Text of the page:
TALK TO ME (2007) – Don Cheadle plays an ex-con who lips his way into a job as a radio DJ in 1960s Washington D.C. The movie is based on the true story of Petey Greene, but rather than a pure biopic, the film tries to be a panorama of politics and race relations in the late 60s. Near the end it changes focus entirely and follows Petey’s manager played by Chiwetel Ejiofor. Cheadle proves capable again and Eijofor is every bit his equal. Like most biopics they have plenty to say up front about the rise of a person, but no easy resolution. Sometimes historical figures have not the decency to die a hero or martyr for the screenwriter. Watch it if you’re in the mood for the material or skip it with little regret.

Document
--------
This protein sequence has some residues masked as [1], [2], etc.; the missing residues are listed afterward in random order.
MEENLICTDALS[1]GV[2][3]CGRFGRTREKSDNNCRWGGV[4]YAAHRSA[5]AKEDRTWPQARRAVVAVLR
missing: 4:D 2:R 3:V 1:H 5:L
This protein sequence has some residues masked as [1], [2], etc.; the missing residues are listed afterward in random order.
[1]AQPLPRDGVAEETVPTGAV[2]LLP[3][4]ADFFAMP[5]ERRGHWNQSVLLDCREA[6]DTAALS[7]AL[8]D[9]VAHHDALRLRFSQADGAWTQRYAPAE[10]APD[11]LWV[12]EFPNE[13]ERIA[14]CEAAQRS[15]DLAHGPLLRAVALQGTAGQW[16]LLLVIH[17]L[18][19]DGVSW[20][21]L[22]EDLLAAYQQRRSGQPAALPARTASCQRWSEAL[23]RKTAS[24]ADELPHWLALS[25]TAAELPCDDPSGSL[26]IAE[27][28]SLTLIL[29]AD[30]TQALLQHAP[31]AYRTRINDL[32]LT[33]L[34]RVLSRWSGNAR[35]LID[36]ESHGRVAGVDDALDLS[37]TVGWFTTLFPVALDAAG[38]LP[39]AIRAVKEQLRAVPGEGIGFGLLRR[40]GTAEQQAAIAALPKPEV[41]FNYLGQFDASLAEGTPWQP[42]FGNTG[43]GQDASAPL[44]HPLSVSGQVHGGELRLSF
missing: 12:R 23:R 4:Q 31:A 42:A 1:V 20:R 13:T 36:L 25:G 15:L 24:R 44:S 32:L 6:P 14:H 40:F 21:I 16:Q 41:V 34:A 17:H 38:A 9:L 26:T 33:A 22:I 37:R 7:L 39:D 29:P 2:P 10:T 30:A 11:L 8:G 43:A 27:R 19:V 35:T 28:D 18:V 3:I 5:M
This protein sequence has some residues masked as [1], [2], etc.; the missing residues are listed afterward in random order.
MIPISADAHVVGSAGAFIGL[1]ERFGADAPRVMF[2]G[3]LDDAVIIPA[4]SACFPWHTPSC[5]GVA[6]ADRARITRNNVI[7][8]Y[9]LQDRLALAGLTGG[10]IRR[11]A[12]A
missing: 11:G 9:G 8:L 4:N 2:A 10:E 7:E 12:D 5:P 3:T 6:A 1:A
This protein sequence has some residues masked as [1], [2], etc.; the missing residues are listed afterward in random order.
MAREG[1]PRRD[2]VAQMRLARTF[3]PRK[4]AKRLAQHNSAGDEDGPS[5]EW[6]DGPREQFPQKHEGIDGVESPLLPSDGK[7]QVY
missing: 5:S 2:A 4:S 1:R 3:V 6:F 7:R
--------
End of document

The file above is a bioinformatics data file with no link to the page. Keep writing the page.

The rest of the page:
SPIDERMAN 3 (2007) – The first movie in the series was alright. The second movie was an improvement focusing on the conflict between being a hero and leading a normal life. This third film comes out of nowhere as an “everything but the kitchen sink” fiasco with too many villains, too many love interests and too many subplots. They even re-write history a little by having someone else kill Uncle Ben. The Spiderman stories are interesting for their more complex villains, but after three films, that becomes a liability. All the back stories become redundant and you long for one guy to be pure evil just for variety. The character of Spiderman ends the trilogy as more of a psychologist than a super hero. And that could have been fine had they focused on Peter Parker’s complex relationship with the new Goblin. I suppose that was too cerebral for the producers who wanted action scenes that would play better overseas. So we’re introduced to the Sandman and Venom two more bad guys that don’t mean it. They really set themselves up for a great third movie and didn’t deliver.